Director: Michael Lunney
Reviewer: Jenni Dixon
Middle Ground Theatre Company presents Oscar Wilde’s comedy The Importance of Being Earnest to the Connaught Theatre in Worthing. Since 1988 they have been producing “classic” drama such as Dial M for Murder, An Inspector Calls and The Return of Sherlock Holmes to name but a few.
During this three act performance, the audience is transported back to Victorian British society in the summer of 1895 through an elaborately decorated set; Algernon Moncrieff’s flat. Complete with chaise longue and heavy drapes Algernon (Jim Alexander) and Mr Jack Worthing (Tom Butcher) are awaiting the arrival of Moncrieff’s Aunt, Lady Bracknell (Diane Fletcher) and her daughter Miss Gwendolen Fairfax (Corrine Wicks). During some philosophical discussion between the men about the nature of marriage and the married state, Jack announces that he plans to propose to Miss Fairfax. He gets the opportunity to when the women arrive and Algernon takes Lady Bracknell to his music room to discuss her next social engagements repertoire. From here, Lady Bracknell disapproves of the union and it becomes apparent that the two young gentlemen have taken to bending the truth in order to put some excitement into their lives. Jack Worthing has invented a brother, Earnest, whom he uses as an excuse to leave his dull country life behind to visit the ravishing Gwendolyn. Algernon Moncrieff decided to take the name ‘Earnest’ when visiting Worthing’s young and beautiful ward, Cecily at the country manor. Things start to go awry when they end up together in the country and their deceptions are discovered – threatening to spoil their romantic pursuits. Lady Bracknell is an over bearing, rather mercenary and snobbish woman concerned with suiting her daughter to her list of eligible bachelors. Fletcher portrays the character to a tee, which makes Bracknell a perfectly delivered narrow-minded snob with her unintentional humour and authoritarian values of ignorance. As the protagonist, Butcher’s performance too cannot be faltered. Although Algy Moncrieff is a charming but idle young man, Alexander’s portrayal gave him a rather sleazy quality and it became impossible to connect with the character as he continuously broke the fourth wall looking into the audience and directing his concentration from the interaction with his colleagues, as if looking for some outside recognition for his efforts. Corrine Wicks gives a fantastic tongue in cheek edge to Gwendolen who comes across as an intelligent, sophisticated cosmopolitan type, but completely pretentious. Wicks manages to keep that pretentious quality throughout ensuring Miss Fairfax a good few (intentional) laughs. Miss Cecily Cardew (Sapphire Elia) is as pure as an English rose and Elia gives Miss Cardew the right balance of unspoiled innocence and fascination with wickedness. Sapphire’s delivery was unstrained and rather natural, being one of the only characters not to speak in epigrams.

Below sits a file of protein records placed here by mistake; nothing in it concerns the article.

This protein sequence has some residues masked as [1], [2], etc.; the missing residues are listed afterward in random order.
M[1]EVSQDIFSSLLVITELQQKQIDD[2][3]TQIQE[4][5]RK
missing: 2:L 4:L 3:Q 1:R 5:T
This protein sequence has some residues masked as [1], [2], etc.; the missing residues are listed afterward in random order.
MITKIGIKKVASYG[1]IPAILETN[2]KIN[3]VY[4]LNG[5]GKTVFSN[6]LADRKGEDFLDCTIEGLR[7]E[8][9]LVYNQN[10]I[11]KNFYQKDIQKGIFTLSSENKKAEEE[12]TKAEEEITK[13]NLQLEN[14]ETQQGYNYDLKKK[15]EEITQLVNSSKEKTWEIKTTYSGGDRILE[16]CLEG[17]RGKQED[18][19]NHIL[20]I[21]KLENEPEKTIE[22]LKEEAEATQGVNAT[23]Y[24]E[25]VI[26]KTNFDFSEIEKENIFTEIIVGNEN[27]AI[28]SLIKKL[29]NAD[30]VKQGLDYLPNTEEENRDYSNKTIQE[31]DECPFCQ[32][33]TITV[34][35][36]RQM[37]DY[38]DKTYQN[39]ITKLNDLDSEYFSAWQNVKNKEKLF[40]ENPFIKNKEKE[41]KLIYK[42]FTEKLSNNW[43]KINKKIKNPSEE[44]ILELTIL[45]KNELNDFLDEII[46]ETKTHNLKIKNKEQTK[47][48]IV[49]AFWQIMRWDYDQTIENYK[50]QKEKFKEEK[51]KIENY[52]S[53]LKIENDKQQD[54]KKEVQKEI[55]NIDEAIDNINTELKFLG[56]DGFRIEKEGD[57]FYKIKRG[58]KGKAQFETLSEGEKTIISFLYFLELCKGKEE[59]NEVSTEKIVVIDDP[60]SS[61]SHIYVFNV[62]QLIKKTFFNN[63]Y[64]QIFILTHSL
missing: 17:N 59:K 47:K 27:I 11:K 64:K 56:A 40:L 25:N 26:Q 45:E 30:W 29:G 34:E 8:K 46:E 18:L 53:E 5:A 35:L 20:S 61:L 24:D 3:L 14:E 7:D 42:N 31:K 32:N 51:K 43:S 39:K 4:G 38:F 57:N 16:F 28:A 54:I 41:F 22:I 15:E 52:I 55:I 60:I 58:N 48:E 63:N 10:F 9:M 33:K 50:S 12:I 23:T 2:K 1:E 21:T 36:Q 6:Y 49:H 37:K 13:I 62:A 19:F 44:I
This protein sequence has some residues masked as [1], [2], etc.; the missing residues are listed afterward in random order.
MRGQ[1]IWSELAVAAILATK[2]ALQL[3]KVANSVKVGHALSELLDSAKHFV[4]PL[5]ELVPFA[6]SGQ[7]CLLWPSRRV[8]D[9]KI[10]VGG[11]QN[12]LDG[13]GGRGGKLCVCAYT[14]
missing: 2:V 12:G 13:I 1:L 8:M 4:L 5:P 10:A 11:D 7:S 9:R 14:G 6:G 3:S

Gerry Hinks as Lane and Merriman, who plays the two butlers at each home, the country estate and Algernon’s flat, had some great one liners and is very clearly “in on the joke” and secret lives of Worthing and Moncrieff but too polite/well-trained to get involved. Miss Prism (Sarah Thomas) and Rev Canon Chasuble (David Gooderson) give equally stellar performances.
Each Act has a short interval between which gives time for the sets to be changed. Each one as equally elaborate as the next and all completely fill the stage adding to the sense of grandeur and time period. From Mr Moncrieff’s day room, the Garden at the country manor and the drawing room in the manor, each help transport you to a time gone by; full of Victorian notions of respectability and notoriety. The costumes too are beautifully created and fitting for each character. Lighting is very simple and mostly unchanging.
With underlying themes of the ideals of marriage, constraints of morality and inventiveness, this is one of Wilde’s most clever works. This play has been performed since 1895 in various forms but it still manages to speak volumes today. Whether you care to relate to these characters for the double lives they lead, connect with their outlook on life, pretentiousness or senses of morality, it cannot be misunderstood as a well performed, funny, pun-filled, and extremely witty enactment of Victorian high society.